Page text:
You guys are all way too young. How about going back to the 50's for "Destination Moon". Great story about how a group of enterprising astronauts commandeered the rocket after the project was cancelled and headed to the moon.
They managed to escape Earth's gravity, land on the moon and take off again all in a single stage rocket ship. Although, as I recall, the movie ended before they explained how they were going to solve the re-entry problem.
Today's space engineers worry far too much about the laws of physics.
I loved UFO as a little kid and got to watch it again in the early days of the Sci-Fi Network (now SyFy)!
There are some fans who point out that Moon Base Alpha in Space: 1999 is the same as the one from UFO, meaning that the alien invasion was defeated in the 80's ...
Despite the cheesiness, I loved Spaced 1999 -- I looked forward to a new episode every week! I'm with LiketoBike -- I liked the gadgets, the vehicles, and the coolness of a self-sustaining permanent lunar base -- something that, back in the '70s, we surely thought would come to pass before mankind reached the distant future of the year 1999!
My favorite Land of the Giants is when they find this broken time machine from thousands of years in the future. They fix the time machine by replacing some vacuum tube diodes with some from their spaceship. They even call them diodes. LOL
Re "am I a hopeless case because I know which of the Thunderbirds had that capability?"
Yes, sorry, there is no hope for you. Having said that, I only recently bought the original "Supermarination" Thunderbirds on DVD from Amazoon, so there's probably no hope for me either....
Space: 1999 did have one redeeming quality...those Eagles. Someone did think about that at least a little. They were modular (you could make craft for different missions out of the engine unit, cockpit, and central section). Hmm, maybe inspiration came from Thunderbird 2, where one could change the central pod out for different mission requirements (am I a hopeless case because I know which of the Thunderbirds had that capability? :-) Also, a utility craft for lunar travel has no need of aerodynamics. They were purely functional. The whole blowing-the-moon-out-of-orbit thing was pitiful, but I liked the gadgetry, and the thought of a permanent lunar base (like we should have now, but don't).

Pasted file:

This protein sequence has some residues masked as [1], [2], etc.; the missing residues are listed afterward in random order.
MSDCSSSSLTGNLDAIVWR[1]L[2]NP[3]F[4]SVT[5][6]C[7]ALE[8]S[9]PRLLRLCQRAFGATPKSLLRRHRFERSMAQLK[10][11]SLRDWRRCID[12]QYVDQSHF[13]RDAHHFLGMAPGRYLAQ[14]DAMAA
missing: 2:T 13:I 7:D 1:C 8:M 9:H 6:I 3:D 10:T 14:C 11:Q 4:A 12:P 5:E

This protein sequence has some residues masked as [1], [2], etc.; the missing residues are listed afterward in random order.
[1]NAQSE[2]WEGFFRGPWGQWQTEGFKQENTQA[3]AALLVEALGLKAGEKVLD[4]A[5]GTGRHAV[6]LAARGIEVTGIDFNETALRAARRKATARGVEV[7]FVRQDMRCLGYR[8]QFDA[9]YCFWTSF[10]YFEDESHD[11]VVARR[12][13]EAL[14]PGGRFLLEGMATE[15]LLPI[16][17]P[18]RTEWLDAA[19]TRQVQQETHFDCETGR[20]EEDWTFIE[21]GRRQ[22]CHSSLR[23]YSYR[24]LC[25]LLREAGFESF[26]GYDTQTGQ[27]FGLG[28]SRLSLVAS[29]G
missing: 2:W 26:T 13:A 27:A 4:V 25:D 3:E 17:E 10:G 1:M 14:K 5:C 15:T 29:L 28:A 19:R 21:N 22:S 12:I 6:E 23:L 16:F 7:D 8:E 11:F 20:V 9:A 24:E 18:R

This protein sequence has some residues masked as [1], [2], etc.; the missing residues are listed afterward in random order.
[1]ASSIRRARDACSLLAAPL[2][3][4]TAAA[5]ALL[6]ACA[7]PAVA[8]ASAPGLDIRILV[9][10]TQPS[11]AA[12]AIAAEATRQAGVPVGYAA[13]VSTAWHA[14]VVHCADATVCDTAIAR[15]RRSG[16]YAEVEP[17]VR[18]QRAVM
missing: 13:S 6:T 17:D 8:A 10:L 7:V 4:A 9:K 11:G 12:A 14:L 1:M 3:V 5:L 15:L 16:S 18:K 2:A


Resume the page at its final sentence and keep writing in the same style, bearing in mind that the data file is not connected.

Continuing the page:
Now I am American, and in my forties, but I always loved Dr. Who, anything with Supermarionation, and Blake's 7. I enjoyed the plots, the accents (yes, even though I'm from the South :-), but most of all...the British special effects folks really know how to BLOW THINGS UP!!! Those shows had absolutely the GREATEST explosions!
I liked all the rest of the mentioned shows, too. As a youngster, then a teen, then on into adulthood, I just learned to look beyond the shortcomings because I hungered for science and science fiction. Some of them I would not watch now. But I do love hitting some of them up on Netflix :-)
Blog Doing Math in FPGAs Tom Burke 23 comments For a recent project, I explored doing "real" (that is, non-integer) math on a Spartan 3 FPGA. FPGAs, by their nature, do integer math. That is, there's no floating-point ...